Low Serum Vitamin D Levels Are Associated with Severe Histological Features and Poor Response to Therapy in Patients with Autoimmune Hepatitis
Digestive Diseases and Sciences, December 2014, Volume 59, Issue 12, pp 3035-3042
Cumali Efe, Taylan Kav, Cisel Aydin, Mustafa Cengiz, Narin Nasıroglu Imga, Tugrul Purnak, Daniel S. Smyk, Murat Torgutalp, Turan Turhan, Seren Ozenirler
PDF is available free at Sci-Hub 10.1007/s10620-014-3267-3
Background and Aim
25-Hydroxyvitamin D [25(OH)D] has an important role in fibrosis progression and inflammatory response in patients with various etiologies of chronic liver disease. However, its influence on autoimmune hepatitis (AIH) has not been investigated. We evaluated the association of serum 25(OH)D levels with clinical, biochemical and histological features and response to therapy in AIH.
Materials and methods: Serum 25(OH)D levels were quantified in 68 therapy naïve AIH patients and 34 healthy controls.
Mean serum 25(OH)D levels were significantly lower in AIH compared to healthy controls (16.8 ± 9.2 vs. 35.7 ± 13.6, p < 0.0001). Low levels of 25(OH)D (<30 µg/L) were independently associated with advance fibrosis and severe interface hepatitis in AIH patients [p = 0.014; odds ratio (OR) 0.12, 95 % confidence interval (CI) 0.02–0.65 and p = 0.020; OR 0.17, 95 % CI 0.04–0.76, respectively].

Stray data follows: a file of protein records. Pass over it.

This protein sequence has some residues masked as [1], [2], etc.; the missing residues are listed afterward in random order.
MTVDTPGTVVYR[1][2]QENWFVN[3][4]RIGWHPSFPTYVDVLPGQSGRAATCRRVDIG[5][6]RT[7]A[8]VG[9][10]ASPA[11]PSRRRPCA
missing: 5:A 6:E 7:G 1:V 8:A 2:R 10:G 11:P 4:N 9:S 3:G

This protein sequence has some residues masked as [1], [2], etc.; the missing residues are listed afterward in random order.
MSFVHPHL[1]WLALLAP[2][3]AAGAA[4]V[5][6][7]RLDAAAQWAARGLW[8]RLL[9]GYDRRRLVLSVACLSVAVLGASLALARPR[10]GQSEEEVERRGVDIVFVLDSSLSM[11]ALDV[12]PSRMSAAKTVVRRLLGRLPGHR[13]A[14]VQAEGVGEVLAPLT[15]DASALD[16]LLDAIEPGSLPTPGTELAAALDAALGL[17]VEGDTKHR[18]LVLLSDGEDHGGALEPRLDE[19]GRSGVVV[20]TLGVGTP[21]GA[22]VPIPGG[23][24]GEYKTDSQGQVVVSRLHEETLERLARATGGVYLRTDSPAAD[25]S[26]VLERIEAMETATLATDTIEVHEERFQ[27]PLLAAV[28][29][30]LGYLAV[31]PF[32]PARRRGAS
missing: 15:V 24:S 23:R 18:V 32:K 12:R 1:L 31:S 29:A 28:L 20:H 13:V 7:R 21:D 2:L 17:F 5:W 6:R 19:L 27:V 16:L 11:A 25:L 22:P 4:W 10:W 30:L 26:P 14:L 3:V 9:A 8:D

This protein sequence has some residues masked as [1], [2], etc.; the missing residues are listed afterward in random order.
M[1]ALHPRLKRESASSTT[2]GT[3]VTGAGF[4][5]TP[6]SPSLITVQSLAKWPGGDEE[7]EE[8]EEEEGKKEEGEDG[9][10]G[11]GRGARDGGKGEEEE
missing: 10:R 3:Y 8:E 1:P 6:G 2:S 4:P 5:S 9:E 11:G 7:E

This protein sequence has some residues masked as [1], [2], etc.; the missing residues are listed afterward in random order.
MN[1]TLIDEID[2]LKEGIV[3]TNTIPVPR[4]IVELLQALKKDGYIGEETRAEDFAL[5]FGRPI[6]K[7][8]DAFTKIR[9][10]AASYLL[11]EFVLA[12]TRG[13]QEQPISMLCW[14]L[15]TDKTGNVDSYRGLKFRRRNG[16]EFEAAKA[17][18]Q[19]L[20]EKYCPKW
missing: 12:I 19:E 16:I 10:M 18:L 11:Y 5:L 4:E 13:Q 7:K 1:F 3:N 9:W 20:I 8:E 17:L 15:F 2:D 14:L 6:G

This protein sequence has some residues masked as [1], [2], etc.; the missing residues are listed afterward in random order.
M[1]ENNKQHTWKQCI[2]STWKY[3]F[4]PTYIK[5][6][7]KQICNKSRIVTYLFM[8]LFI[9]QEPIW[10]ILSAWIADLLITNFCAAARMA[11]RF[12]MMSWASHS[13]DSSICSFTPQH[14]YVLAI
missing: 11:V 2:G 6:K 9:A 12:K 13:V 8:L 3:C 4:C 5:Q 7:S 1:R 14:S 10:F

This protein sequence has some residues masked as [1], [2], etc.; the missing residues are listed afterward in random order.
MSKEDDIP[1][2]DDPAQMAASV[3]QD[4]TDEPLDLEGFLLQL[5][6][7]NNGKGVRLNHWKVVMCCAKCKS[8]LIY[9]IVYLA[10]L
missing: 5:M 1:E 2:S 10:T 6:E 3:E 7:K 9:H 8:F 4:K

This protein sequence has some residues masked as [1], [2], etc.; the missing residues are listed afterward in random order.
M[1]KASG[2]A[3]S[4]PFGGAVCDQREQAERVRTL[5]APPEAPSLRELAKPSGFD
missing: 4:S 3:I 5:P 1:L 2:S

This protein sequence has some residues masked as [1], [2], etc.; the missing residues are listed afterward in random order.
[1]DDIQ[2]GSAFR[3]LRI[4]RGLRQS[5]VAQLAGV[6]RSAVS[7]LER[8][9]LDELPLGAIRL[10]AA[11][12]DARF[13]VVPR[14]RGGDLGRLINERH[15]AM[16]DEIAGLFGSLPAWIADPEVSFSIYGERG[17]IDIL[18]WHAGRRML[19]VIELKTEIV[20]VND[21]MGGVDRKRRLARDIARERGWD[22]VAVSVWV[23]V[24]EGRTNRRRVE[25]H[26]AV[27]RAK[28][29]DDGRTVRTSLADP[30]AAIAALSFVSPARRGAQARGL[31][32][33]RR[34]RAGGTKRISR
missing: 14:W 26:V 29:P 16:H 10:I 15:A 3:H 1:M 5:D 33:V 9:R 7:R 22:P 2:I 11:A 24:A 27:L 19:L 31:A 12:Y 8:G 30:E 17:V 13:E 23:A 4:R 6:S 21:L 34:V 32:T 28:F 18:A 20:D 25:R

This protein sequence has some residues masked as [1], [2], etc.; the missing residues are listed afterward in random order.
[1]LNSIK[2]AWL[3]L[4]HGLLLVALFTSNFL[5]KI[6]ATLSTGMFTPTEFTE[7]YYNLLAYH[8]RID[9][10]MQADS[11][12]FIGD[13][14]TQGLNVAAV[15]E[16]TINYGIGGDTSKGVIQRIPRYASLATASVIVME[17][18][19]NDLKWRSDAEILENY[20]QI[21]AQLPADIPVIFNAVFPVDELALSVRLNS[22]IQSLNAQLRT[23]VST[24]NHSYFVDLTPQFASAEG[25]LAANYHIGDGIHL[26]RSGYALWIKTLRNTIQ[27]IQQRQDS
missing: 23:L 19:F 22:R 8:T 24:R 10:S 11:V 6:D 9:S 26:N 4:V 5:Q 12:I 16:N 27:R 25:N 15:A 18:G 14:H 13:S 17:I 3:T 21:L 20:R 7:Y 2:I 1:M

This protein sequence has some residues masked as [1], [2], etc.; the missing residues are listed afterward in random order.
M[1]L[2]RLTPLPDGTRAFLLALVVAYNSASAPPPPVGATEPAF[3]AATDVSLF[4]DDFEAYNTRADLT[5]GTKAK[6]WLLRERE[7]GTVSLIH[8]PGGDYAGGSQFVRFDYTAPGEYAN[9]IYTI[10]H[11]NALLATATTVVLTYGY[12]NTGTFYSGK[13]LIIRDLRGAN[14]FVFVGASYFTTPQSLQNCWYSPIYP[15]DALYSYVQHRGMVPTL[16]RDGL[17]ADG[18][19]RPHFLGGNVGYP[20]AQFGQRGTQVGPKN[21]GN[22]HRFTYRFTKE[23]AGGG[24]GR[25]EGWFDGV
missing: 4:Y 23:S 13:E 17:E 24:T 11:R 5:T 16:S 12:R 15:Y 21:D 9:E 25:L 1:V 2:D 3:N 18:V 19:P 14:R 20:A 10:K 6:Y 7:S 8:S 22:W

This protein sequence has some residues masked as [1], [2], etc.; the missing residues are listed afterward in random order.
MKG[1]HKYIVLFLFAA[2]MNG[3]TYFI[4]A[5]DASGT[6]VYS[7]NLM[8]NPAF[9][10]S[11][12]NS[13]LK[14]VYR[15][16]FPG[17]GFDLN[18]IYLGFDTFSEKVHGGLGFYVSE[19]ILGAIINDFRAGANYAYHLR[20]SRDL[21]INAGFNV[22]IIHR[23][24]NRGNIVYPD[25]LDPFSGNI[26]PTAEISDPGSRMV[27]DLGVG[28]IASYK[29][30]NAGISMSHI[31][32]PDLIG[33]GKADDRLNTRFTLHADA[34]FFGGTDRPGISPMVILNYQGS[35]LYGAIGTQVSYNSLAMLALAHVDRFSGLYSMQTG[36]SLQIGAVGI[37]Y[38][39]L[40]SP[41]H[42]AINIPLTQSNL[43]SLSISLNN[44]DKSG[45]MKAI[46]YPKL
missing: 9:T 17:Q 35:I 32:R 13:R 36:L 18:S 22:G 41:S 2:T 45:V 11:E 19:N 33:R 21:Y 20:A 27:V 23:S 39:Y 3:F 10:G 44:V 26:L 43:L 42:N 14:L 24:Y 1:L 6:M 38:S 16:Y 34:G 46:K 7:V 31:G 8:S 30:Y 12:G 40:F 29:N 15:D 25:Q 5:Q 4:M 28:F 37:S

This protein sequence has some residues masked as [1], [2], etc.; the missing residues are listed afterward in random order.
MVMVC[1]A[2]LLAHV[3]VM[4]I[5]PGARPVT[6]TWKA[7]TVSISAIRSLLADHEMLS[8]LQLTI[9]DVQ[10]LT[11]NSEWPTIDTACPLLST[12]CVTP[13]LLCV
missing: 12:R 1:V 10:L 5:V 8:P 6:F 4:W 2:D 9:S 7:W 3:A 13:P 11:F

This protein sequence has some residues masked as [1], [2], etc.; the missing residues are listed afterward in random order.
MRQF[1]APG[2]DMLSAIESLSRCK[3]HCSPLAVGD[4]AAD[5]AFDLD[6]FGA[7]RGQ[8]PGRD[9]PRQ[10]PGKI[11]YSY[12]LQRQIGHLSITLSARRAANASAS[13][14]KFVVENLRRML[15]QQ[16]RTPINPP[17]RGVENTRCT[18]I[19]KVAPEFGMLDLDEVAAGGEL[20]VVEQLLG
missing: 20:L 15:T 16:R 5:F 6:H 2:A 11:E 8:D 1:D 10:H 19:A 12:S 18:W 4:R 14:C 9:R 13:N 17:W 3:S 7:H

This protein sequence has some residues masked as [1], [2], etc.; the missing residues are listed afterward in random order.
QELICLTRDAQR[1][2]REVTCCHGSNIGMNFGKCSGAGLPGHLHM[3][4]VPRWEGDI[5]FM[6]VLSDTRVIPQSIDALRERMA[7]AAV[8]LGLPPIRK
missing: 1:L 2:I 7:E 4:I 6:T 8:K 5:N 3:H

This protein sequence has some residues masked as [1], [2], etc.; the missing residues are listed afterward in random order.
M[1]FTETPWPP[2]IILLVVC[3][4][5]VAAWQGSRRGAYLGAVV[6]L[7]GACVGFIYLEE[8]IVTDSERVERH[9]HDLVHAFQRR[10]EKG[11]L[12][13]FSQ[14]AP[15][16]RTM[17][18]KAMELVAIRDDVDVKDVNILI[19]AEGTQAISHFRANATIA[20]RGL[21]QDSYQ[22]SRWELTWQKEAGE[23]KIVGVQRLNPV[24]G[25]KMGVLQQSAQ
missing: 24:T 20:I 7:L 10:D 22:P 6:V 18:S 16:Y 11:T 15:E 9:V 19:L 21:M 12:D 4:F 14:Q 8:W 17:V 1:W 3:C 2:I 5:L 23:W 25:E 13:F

Severe 25(OH)D deficiency (<10 µg/L) was associated with
- advance fibrosis,
- severe interface hepatitis,
- low platelet counts and
- sampling time in a univariate analysis.
Only interface hepatitis and fibrosis scores were independently associated with 25(OH)D deficiency in a multiple regression analysis (p = 0.005; OR 0.12, 95 % CI 0.03–0.53 and p = 0.022; OR 0.15, 95 % CI 0.03–0.75, respectively).
Mean serum 25(OH)D levels were lower in non-responders compared to responders (9.2 ± 4.8 vs. 17.1 ± 9.4, p = 0.015), and 25(OH)D deficiency was more commonly observed in non-responders than the responders (80 vs. 43 %, p = 0.036).
Low 25(OH)D levels are associated with advance fibrosis and severe inflammation in AIH. Our study suggests that vitamin D may be a potential biomarker that predicts response to therapy and histological features in AIH.
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